“If you yourself are not ready to be converted, then you are not engaging in the discussion”.
In this interview (from January 2017) I talk with John about theology and mission in the wake of Trump, populism in its current form, the way Christians just wanted to “win” and so refused to yield power, interdisciplinary approaches, mission studies, “racism and the evangelical vote”, #WTFtheology (aka: John’s proudest achievement), and how mission (a non-America-First understanding of mission) can help counter this growing nationalist, populist tide. – this was in the lead up to the first run of the course, earlier this year at Pilgrim Theological College. See more about that course here
Connect with John on twitter at @FlettJohn.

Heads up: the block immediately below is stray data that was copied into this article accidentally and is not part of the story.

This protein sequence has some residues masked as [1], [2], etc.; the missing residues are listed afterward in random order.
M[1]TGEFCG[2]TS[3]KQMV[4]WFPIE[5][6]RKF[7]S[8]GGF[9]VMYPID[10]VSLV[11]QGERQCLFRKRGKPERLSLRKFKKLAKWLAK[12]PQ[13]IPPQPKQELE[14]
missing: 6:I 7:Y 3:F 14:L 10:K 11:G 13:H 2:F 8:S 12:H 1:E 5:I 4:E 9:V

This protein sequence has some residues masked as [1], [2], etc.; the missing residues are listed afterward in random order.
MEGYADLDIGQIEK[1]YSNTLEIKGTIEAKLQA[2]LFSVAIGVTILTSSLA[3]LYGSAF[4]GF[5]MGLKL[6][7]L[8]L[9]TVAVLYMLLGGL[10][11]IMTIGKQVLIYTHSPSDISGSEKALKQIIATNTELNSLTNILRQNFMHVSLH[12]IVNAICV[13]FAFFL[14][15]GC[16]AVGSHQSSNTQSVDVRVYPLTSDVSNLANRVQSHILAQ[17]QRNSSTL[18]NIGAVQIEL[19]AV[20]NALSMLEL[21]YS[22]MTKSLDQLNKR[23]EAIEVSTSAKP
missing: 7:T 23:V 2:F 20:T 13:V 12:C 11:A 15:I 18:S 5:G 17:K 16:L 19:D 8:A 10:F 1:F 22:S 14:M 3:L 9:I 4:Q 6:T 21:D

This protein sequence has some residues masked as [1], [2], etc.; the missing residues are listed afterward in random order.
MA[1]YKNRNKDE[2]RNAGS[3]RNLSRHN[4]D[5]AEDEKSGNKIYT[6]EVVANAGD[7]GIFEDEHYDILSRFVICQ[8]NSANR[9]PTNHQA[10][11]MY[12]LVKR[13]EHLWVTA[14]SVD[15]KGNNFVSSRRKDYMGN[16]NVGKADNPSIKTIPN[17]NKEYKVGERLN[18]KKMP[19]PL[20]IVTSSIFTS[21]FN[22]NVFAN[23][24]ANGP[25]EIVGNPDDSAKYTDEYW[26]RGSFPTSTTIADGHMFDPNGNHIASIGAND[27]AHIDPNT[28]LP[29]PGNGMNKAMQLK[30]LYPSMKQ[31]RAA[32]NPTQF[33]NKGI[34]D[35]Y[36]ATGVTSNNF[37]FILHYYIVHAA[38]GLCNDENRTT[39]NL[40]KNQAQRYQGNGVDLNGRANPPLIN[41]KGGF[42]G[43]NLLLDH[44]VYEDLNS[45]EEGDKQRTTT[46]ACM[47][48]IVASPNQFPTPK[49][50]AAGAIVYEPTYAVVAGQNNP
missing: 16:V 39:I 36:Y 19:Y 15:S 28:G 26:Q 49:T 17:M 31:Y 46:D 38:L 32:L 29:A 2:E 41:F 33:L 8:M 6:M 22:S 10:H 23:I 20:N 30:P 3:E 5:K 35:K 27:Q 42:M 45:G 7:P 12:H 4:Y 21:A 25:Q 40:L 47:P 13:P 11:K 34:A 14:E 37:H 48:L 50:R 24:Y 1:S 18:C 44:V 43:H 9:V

John Flett is associate professor of missiology and intercultural theology at Pilgrim Theological College, Melbourne, Privatdozent at the Kirchliche Hochschule Wuppertal/Bethal, and Stellvertretender Institutsleiter am Institut für Interkulturelle Theologie und Interreligiöse Studien, Wuppertal. He specialises in intercultural theology, ecumenical relationships, and mission studies. He has lived and taught in the USA, the United Kingdom, New Zealand, South Korea, Germany, the DRC, and Australia. His PhD from Princeton Theological Seminary examined the history and theology of missio Dei and was published as The Witness of God (Eerdmans, 2010). His Habilitationschrift, undertaken at the Kirchliche Hochschule Wuppertal/Bethel, developed a critical account the church’s apostolicity and its continuity across cultures. This was published as Apostolicity: The Ecumenical Question in World Christian Perspective (IVP Academic, 2016). He is currently developing a text on how the German church understood the relationship between the Christian gospel and culture during the twentieth century. He is a minister of the Word in the Uniting Church in Australia, is married to Priscilla and has two daughters, Trinity and Mila.